Shoghi Effendi informed us that, "The phenomenal advances made since the inception of this globe-girdling Crusade, in the brief space of less than five years, eclipse...in both the number and quality of the feats achieved by its prosecutors, any previous collective enterprise undertaken...since the close of...the Heroic Age..." With evident joy, he recapitulated these feats and enumerated the victories won, characterizing them as "so marvellous a progress, embracing so vast a field, achieved in so short a time, by so small a band of heroic souls".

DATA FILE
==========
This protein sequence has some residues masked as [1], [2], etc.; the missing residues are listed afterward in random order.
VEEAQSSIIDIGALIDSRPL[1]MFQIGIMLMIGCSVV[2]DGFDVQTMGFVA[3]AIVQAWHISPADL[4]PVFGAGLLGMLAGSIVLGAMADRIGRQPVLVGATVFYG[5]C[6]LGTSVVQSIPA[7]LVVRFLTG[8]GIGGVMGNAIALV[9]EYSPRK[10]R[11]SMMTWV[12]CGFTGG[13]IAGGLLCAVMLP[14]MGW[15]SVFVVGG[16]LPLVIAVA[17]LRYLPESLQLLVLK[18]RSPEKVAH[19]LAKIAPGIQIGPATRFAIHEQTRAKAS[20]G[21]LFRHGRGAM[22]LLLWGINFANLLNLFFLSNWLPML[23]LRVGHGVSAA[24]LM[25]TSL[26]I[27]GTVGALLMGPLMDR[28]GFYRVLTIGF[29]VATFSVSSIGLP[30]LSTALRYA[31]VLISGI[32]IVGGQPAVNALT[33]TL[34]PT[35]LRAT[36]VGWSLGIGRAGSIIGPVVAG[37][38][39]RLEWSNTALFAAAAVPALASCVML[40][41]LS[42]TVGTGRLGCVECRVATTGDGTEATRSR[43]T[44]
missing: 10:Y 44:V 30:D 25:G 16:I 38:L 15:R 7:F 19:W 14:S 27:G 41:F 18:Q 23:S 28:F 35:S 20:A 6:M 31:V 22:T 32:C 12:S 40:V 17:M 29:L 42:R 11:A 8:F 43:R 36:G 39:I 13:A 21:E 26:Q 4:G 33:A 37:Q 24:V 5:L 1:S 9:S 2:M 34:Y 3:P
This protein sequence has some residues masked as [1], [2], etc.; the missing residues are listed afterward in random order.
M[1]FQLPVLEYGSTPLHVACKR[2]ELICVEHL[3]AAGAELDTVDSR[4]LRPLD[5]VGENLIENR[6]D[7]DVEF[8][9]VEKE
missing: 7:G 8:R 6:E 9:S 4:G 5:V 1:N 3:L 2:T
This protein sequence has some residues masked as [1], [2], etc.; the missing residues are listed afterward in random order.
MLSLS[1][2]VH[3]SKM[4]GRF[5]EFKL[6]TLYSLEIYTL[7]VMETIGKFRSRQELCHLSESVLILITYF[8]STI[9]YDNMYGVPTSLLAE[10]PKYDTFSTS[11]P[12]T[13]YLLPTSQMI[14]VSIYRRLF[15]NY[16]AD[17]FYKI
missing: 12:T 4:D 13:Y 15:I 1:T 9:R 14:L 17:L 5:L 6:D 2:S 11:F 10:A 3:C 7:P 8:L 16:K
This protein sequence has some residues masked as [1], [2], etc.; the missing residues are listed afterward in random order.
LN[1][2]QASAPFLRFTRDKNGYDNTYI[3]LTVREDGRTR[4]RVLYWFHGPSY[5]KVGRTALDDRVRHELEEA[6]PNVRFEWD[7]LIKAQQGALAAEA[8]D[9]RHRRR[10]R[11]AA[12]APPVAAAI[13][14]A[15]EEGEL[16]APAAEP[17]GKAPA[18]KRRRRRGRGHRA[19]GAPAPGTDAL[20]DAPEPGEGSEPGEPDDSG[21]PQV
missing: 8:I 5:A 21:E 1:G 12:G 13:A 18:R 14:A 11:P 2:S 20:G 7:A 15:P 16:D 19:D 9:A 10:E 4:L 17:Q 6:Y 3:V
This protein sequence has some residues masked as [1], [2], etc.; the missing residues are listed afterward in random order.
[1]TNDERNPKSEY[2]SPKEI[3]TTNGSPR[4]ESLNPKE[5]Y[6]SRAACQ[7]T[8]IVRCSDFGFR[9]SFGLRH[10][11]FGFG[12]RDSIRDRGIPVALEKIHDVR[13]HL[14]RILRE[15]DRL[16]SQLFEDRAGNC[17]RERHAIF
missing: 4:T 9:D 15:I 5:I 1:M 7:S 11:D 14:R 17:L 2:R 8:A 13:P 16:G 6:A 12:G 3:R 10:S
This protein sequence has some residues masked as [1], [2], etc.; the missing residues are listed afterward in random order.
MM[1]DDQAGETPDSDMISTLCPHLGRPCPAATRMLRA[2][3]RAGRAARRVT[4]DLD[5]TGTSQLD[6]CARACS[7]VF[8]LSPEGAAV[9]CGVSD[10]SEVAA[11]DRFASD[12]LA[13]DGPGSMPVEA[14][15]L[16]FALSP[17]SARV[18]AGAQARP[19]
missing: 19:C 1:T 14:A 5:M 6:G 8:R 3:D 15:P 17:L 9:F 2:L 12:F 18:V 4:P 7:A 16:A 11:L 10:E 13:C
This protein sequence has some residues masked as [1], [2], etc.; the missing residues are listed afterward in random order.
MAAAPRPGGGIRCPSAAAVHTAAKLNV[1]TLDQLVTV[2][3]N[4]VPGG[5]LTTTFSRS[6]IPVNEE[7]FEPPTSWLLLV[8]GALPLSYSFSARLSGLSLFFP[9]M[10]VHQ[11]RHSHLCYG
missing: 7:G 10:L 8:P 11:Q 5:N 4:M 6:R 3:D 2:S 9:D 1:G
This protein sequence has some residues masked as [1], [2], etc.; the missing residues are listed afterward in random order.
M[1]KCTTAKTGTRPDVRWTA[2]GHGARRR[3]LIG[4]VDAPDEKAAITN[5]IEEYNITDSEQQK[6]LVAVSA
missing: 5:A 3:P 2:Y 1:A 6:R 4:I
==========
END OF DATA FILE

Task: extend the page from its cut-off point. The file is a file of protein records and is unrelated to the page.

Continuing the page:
In was in this message that the Guardian appointed his last contingent of Hands of the Cause of God - eight more individuals to join this "august institution" - thus raising the total number of "high-ranking officers of a fast evolving World Administrative Order" to twenty-seven, an act which, in view of their recent assumption "of their sacred responsibility as protectors of the Faith", called for the formation of another Auxiliary Board, equal to the previous one in number, which would be "charged with the specific duty of watching over the security of the Faith". The five Hands who had been chosen by Shoghi Effendi to work at the World Centre were to attend these five Intercontinental Conferences as his special representatives. Two of them would place in the foundations of the Mother Temples being built in Kampala and Sydney "a portion of the blessed earth from the inmost Shrine of Bahá'u'lláh"; another portion of that sacred soil would be delivered in Frankfurt to the National Spiritual Assembly of Germany and Austria, pending the time when it could be placed in the foundations of the first European Mashriqu'l-Adhkar. A reproduction of the portrait of Bahá'u'lláh and a lock of His precious hair would not only be shown to the attendants at the European, Australian and African Conferences, but deposited with the national bodies in whose areas these great Houses of Worship were being erected, as a permanent and loving gift of their Guardian. The Guardian would send with the Hand who was to attend the Conference [page 443] in Asia another reproduction of the portrait of Bahá'u'lláh for the assembled believers to view, but this was to be brought back far safe keeping to the Holy Land. At the Conference to be convened in Chicago Shoghi Effendi's representative would exhibit to the believers the portraits of Bahá'u'lláh and the Bab which he had previously entrusted to the care of the American National Assembly. These were the final gestures of love Shoghi Effendi was able to shower on the believers, that host of the faithful over whom he had watched, who had followed him so unfailingly, for so many history-making years.